Welcome to the Thai Riviera on the Gulf of Siam
Mangrove Forests along the Gulf of Siam
The word mangroves comes from the Portuguese word "mangue". Over the centuries, the name changed to mangrove and is today used for this typical plant community, that grows along tropical coasts between the levels of high and low tide, but also to describe several vegetable species, that has adapted to the salty soil and the special conditions in a tidal area like Avicennia, Rhizophora, Sonneratia, Laguncularia, Xylocarpus and Heritiera.
Mangrove forests are limited to the high-humid climates between the tropic of Capricorn in the North and the tropic of Cancer in the South. They can be found at all shallow coasts, where a periodical change of fresh and sea water occurs and a certain difference between high and low tide exists.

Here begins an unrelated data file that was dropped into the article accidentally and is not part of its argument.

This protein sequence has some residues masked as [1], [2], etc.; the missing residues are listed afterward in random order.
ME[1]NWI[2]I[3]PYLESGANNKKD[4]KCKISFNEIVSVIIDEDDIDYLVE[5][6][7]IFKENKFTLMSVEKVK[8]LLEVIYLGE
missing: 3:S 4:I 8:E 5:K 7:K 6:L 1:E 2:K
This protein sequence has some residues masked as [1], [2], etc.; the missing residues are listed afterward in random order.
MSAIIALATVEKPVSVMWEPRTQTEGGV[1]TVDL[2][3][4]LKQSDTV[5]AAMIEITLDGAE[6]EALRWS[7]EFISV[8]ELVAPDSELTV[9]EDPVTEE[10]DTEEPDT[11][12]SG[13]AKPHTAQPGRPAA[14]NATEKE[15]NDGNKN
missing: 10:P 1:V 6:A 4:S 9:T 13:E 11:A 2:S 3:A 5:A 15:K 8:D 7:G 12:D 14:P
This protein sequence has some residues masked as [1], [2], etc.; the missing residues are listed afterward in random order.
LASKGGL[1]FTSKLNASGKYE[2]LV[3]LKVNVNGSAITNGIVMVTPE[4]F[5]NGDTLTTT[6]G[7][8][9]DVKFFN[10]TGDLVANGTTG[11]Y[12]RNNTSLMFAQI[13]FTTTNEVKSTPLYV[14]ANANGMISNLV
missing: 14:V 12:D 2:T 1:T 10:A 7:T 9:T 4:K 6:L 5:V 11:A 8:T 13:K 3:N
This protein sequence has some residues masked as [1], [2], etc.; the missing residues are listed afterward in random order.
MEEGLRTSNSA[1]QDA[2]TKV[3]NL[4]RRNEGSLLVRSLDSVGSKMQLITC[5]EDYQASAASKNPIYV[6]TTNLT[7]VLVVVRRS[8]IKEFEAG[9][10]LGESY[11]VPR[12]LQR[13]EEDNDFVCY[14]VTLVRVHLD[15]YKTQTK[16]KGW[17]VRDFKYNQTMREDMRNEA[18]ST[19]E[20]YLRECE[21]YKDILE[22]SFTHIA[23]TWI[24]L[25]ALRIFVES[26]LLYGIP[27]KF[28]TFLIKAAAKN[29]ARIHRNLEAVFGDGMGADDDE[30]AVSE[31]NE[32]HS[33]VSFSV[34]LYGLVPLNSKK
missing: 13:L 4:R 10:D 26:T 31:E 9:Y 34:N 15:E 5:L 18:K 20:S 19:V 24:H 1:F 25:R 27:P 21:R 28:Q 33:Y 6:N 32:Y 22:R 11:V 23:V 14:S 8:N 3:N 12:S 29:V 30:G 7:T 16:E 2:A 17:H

Two other typical plants of the coastal forests of South East Asia, the Nipa Palm (Nipa fructicans) and the spike-leafed fern Acrostychum, belong to the oldest higher plants on Earth and have not much changed during the last 60 Million years. The Nipa Palm is producing a sweet syrup, when the flowers are cut and in Thailand the leaves are used for cutting cigarette paper out of them.
The problem of staying in the soft mud is solved by arched roots and the pneumatophores, coming out of the ground, are important for the supply with oxygen. The fruits of the plants are adopted in different ways to this special biosphere. Some are constructed like an arrow to fix into the mud, others are able to develop roots within hours, so that the next tide cannot wash them away.
For numerous animals the mangrove swamps are nursery or permanent living area and therefore from ecological significance.